Friday, May 18, 2012

Why O. Henry? Would pushing Jack Johnson pardon have more 'symbolic heft'?

The first bit of publicity for the Pardon O. Henry! campaign at is starting to roll in. Jordan Smith at the Austin Chronicle has a short item, and MSNBC's Kari Huus has a longer piece, comparing this campaign to efforts to pardon another great Texan, Jack Johnson, whose posthumous clemency application was rejected by President Obama in 2009:
In that effort, spearheaded by Sen. John McCain, R-Ariz., and Rep. Peter King, R-N.Y., the subject was black heavyweight boxer Jack Johnson, who was imprisoned nearly a century ago for violation of the Mann Act, which made it illegal to transport women across state lines for "immoral purposes." The case was seen as punishment for Johnson's unapologetic relationships with white women, and a warning to other black men.
Ms. Huus (who btw has done good reporting on clemency issues), thinks that Jack Johnson's cause would be "arguably one with more symbolic heft." Grits, though, must respectfully disagree.

For starters, President Obama has already turned down Johnson's pardon, and as much as I supported that effort, which was notably led by GOP Congressional leaders, Grits doesn't expect the President to flip flop. But there's another reason I think championing O. Henry's pardon carries just as much if not more "symbolic heft" when it comes to critiquing the president's parsimonious pardon policies, and I articulated that view this morning over at the Pardon O. Henry! blog:
Why O. Henry?

The short answer is that this campaign didn't choose William Porter, President Barack Obama did (or more likely one of his speech writers). When the President quoted the great writer in the midst of the ceremonial pardoning of a turkey last Thanksgiving, it brought the absurdity of 21st-century clemency into crystal-clear perspective: The bird may be pardoned but the man may not be forgiven, even if he was innocent, indeed even as his prose is purloined.

Just as the pardoned bird was symbolic, so is centering a campaign for expanded use of presidential pardon power around a writer honored by the President, but from a clemency perspective only in the breach.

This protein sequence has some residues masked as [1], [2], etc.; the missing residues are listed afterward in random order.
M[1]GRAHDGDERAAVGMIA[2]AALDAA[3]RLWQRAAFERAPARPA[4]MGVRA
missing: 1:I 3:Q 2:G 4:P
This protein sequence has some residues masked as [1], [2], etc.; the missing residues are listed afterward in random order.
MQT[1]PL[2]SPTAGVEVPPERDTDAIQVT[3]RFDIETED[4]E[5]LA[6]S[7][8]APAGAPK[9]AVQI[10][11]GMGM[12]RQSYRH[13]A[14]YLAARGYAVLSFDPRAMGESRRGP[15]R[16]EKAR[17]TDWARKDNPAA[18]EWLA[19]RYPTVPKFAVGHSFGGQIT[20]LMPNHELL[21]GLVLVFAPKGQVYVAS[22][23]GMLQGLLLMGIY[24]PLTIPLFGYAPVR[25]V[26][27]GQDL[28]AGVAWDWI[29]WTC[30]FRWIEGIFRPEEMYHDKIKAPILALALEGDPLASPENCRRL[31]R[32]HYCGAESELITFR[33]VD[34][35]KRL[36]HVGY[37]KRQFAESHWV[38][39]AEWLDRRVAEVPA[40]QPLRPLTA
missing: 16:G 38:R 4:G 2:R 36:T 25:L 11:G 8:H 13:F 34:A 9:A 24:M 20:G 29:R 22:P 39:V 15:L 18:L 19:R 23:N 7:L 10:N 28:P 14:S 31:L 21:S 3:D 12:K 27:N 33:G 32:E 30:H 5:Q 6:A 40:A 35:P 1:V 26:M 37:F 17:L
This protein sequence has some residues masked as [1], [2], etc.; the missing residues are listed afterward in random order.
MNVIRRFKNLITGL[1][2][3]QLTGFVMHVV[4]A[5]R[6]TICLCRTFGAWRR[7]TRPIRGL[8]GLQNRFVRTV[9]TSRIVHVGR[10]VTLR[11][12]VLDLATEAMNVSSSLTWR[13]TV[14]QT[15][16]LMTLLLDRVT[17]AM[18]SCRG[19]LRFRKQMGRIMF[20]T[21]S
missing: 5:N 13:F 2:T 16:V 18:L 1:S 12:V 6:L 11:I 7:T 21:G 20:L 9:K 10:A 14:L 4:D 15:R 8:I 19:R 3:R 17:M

That's why, to me, a campaign for Porter's posthumous pardon has plenty of "symbolic heft," though I suppose it depends on precisely what one is trying to symbolize. Sign the petition. Tell Barack Obama to "Pardon O. Henry!" and reinvigorate presidential clemency powers.


Jason Withers said...

Sure, Jack Johnson would have more heft, but let's be real here.

The Jack Johnson thing was a canny, canny political ploy more than anything else. Either choice presented problems for President Obama.

If he turns it down flat, he gets judged some. If he pardons Johnson, a whole lot of ugly racial politics are suddenly in play, as he's "favoring black criminals" yada yada yada. And given Johnson's "crime" as it were, more than a few men would be looking at the President and hearing Cleavon Little's line from "Blazing Saddles" - "Where are the white women at?"

I found myself really disappointed in McCain for setting that trap.

Gritsforbreakfast said...

Yes indeed, Jason, it all depends on precisely WHAT one is trying to symbolize. You've captured the essence of why IMO O. Henry's pardon has heft for critiquing the decline of clemency, while the Jack Johnson pardon effort was being supported by McCain/King, et. al. largely in order to symbolize other things.

Michael said...

I saw the name "Jack Johnson" and for some reason my mind registered the name "Joe Jackson". Now THERE'S someone who is long past due for some clemency and a pardon. I wish President Obama had the power to induct Shoeless Joe into the Baseball Hall of Fame, especially in light of all the sportswriters who can say with a straight face that Pete Rose belongs there.

ckikerintulia said...

I signed